CHINA’S WARDEN

The first thing to know about Chen Quanguo is that his political star is rising.


Last year, he became one of 25 members of China’s Politburo, arriving at this point in part thanks to his forceful leadership in Xinjiang province, a large region blessed with abundant natural wealth in China’s far west. It’s also an area inhabited by an estimated ten million Uighurs, a Turkic-speaking minority that makes up a large percentage of the country’s Muslim population.

This distinction has also earned him lots of new attention in Europe and the United States, where China’s critics accuse him of a crackdown that centers on “re-education camps” the United Nations says are used to imprison as many as one million Muslims.

Chen knew something about the mechanics of repression before arriving in Xinjiang. He has also served as Party Secretary, the highest provincial position, in Tibet, another region where Beijing has faced separatist pressures and ethnic unrest.

To enshrine “socialist civilization” in Buddhist Tibet, Chen reportedly…

  • installed more than 100,000 Communist Party officials in Tibetan villages
  • established party organizations in more than 1,700 Buddhist temples
  • ordered temples to display images of senior party officials
  • and multiplied the number of police on the streets.

In Xinjiang, the installation of civilization has become more systematized. It includes…

  • sending Party officials to live in Uighur villages
  • setting up a system of police checkpoints outfitted with cameras and facial-recognition software
  • closing mosques
  • training police in state-of-the-art crowd-control techniques
  • and setting up the above-mentioned camps.

Chen is the only person ever to govern in both Tibet and Xinjiang.

The critical question: Is Chen’s political career on the rise because senior officials in Beijing want to reward his willingness to take on the country’s ugliest political jobs? Or because they consider him an innovator in techniques that might one day be employed on a broader national scale?

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This Saturday, July 20, will mark the 50-year anniversary of the day a human being first stepped onto another world. A moment born out of Cold War political pressures, it's easy to forget a half century later how much bitter controversy the project provoked at home and the intensity of the worldwide fanfare that followed its success.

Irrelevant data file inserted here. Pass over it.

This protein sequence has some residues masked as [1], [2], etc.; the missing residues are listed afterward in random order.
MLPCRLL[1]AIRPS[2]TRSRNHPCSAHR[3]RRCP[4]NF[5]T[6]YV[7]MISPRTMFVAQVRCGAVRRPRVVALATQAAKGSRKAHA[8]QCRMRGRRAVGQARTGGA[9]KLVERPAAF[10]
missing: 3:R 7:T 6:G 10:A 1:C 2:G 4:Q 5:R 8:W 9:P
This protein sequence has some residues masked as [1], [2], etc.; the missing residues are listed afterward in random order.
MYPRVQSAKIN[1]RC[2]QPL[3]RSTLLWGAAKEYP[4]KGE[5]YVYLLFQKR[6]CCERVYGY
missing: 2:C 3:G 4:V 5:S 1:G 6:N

The moon mission's primary purpose was to defeat the Soviet Union. By the time John Kennedy became president in 1961, the Soviet Union had advanced far ahead of the United States in the race for achievement in space. In October 1957, the Soviets launched Sputnik, the world's first satellite. A month later, a dog named Laika became the first living creature to travel beyond Earth's atmosphere. In April 1961, Soviet cosmonaut Yuri Gagarin orbited the Earth, the first human to do so.

In early May, Alan Shepard became the first American in space, spurring Kennedy to announce a far more ambitious plan. On May 25, Kennedy famously pledged that by the end of the decade Americans would go to the moon and return safely to the Earth.

Kennedy was assassinated in November 1963, but new President Lyndon Johnson quickly signaled his intention to see the promise kept. The Soviets held their space lead through 1965, by landing an unmanned craft on the Moon.

The moon mission stoked controversy in the United States. A review of polls reveals that only in 1969 did a majority of Americans support the project. Many people argued that the billions spent on a moonshot should go toward the war in Vietnam or to fight poverty in America's inner cities. "No hot water, no toilets, no lights. But Whitey's on the moon," sang musician and activist Gil Scott Heron. It didn't help when a fire during the Apollo 1 mission killed three astronauts and destroyed their space module.

But when Neil Armstrong became the first person to step onto the moon on July 20, 1969, the event took on a life of its own. It was a decade framed by two images of respected TV anchorman Walter Cronkite—shaken to the core on air by the 1963 murder of President Kennedy and then speechless with awe as Americans bounded across the surface of the moon.

A decade that included confrontation with the Soviets in Cuba, the assassinations of John Kennedy, Malcolm X, Martin Luther King, and Robert Kennedy, a failing war in Vietnam, race riots in American cities, and violent chaos at the 1968 Democratic Party convention ended with an accomplishment a quarter million miles away, that was watched live by 94 percent of Americans who owned a TV.

Americans weren't the only ones watching. About 650 million people around the world watched the moon landing live on TV, making the event the first truly global televised event. Nine weeks later, astronauts Neil Armstrong, Buzz Aldrin, and Michael Collins began a world tour.

Concerns that planting an American flag on the moon's surface would seem an act of obnoxious nationalism faded as the three men were greeted by overflow crowds in 27 cities in 24 countries over 39 days. An estimated one million people greeted them in Dhaka (then Pakistan) and some 1.5 million turned out in Mumbai (then Bombay).

Fifty years later, moon missions are still a mark of national prestige. Russia, China, India, the EU, Japan, and Israel have all sent probes to orbit the Moon or landed vehicles on its surface. But none of them matches that first "giant leap for mankind."

Next up: Mars? For thoughts on the next space race, click here.

Bonus fact: An iPhone has more than 100,000 times the processing power of the computer that landed Apollo 11 on the moon.